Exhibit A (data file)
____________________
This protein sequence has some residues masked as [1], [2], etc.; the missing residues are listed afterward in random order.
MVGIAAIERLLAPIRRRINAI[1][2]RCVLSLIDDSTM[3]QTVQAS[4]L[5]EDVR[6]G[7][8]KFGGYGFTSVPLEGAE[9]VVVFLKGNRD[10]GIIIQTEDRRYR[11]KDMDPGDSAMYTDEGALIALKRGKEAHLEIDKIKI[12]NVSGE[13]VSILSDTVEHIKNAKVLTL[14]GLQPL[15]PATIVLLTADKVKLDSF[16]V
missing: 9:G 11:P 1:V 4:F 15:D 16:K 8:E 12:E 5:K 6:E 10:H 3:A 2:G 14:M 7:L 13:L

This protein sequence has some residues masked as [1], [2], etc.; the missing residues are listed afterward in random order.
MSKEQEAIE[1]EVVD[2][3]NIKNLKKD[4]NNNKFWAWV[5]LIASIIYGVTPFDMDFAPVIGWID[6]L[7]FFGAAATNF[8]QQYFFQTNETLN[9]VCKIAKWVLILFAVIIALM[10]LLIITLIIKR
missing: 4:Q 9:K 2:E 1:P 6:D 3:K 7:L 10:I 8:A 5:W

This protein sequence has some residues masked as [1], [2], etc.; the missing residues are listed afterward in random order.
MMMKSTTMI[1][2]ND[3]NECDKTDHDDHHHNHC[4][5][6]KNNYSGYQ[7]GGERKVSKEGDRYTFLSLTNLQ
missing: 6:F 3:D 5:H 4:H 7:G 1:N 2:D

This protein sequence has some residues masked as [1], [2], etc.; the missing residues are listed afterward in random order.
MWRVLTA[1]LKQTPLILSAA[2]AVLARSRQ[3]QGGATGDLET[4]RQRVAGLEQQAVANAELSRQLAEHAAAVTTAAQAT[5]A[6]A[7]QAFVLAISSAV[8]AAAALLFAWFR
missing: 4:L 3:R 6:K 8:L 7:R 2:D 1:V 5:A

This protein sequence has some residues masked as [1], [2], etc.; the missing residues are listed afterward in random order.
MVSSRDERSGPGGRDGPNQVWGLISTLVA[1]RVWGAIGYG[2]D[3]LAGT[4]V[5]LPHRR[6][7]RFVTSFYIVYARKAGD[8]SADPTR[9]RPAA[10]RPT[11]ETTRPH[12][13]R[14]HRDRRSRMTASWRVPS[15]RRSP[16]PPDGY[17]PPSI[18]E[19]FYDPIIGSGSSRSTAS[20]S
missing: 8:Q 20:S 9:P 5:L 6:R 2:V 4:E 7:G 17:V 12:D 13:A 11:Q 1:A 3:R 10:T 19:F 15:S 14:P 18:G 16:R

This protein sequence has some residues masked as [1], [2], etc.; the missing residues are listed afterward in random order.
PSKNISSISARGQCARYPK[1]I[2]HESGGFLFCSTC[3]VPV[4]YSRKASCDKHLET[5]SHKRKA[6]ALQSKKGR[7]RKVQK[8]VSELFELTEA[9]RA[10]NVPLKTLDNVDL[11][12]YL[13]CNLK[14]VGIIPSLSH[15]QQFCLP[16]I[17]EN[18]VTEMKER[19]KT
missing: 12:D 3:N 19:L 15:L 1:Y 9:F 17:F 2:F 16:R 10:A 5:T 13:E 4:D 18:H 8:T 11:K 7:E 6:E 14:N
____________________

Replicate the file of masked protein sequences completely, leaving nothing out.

This protein sequence has some residues masked as [1], [2], etc.; the missing residues are listed afterward in random order.
MVGIAAIERLLAPIRRRINAI[1][2]RCVLSLIDDSTM[3]QTVQAS[4]L[5]EDVR[6]G[7][8]KFGGYGFTSVPLEGAE[9]VVVFLKGNRD[10]GIIIQTEDRRYR[11]KDMDPGDSAMYTDEGALIALKRGKEAHLEIDKIKI[12]NVSGE[13]VSILSDTVEHIKNAKVLTL[14]GLQPL[15]PATIVLLTADKVKLDSF[16]V
missing: 9:G 11:P 1:V 4:F 15:D 16:K 8:E 12:E 5:K 6:E 10:H 3:A 2:G 14:M 7:L 13:L

This protein sequence has some residues masked as [1], [2], etc.; the missing residues are listed afterward in random order.
MSKEQEAIE[1]EVVD[2][3]NIKNLKKD[4]NNNKFWAWV[5]LIASIIYGVTPFDMDFAPVIGWID[6]L[7]FFGAAATNF[8]QQYFFQTNETLN[9]VCKIAKWVLILFAVIIALM[10]LLIITLIIKR
missing: 4:Q 9:K 2:E 1:P 6:D 3:K 7:L 10:I 8:A 5:W

This protein sequence has some residues masked as [1], [2], etc.; the missing residues are listed afterward in random order.
MMMKSTTMI[1][2]ND[3]NECDKTDHDDHHHNHC[4][5][6]KNNYSGYQ[7]GGERKVSKEGDRYTFLSLTNLQ
missing: 6:F 3:D 5:H 4:H 7:G 1:N 2:D

This protein sequence has some residues masked as [1], [2], etc.; the missing residues are listed afterward in random order.
MWRVLTA[1]LKQTPLILSAA[2]AVLARSRQ[3]QGGATGDLET[4]RQRVAGLEQQAVANAELSRQLAEHAAAVTTAAQAT[5]A[6]A[7]QAFVLAISSAV[8]AAAALLFAWFR
missing: 4:L 3:R 6:K 8:L 7:R 2:D 1:V 5:A

This protein sequence has some residues masked as [1], [2], etc.; the missing residues are listed afterward in random order.
MVSSRDERSGPGGRDGPNQVWGLISTLVA[1]RVWGAIGYG[2]D[3]LAGT[4]V[5]LPHRR[6][7]RFVTSFYIVYARKAGD[8]SADPTR[9]RPAA[10]RPT[11]ETTRPH[12][13]R[14]HRDRRSRMTASWRVPS[15]RRSP[16]PPDGY[17]PPSI[18]E[19]FYDPIIGSGSSRSTAS[20]S
missing: 8:Q 20:S 9:P 5:L 6:R 2:V 4:E 7:G 17:V 12:D 13:A 11:Q 1:A 3:R 10:T 19:F 15:S 14:P 18:G 16:R

This protein sequence has some residues masked as [1], [2], etc.; the missing residues are listed afterward in random order.
PSKNISSISARGQCARYPK[1]I[2]HESGGFLFCSTC[3]VPV[4]YSRKASCDKHLET[5]SHKRKA[6]ALQSKKGR[7]RKVQK[8]VSELFELTEA[9]RA[10]NVPLKTLDNVDL[11][12]YL[13]CNLK[14]VGIIPSLSH[15]QQFCLP[16]I[17]EN[18]VTEMKER[19]KT
missing: 12:D 3:N 19:L 15:L 1:Y 9:F 17:F 2:F 16:R 10:A 5:T 13:E 4:D 18:H 8:T 11:K 7:E 6:E 14:N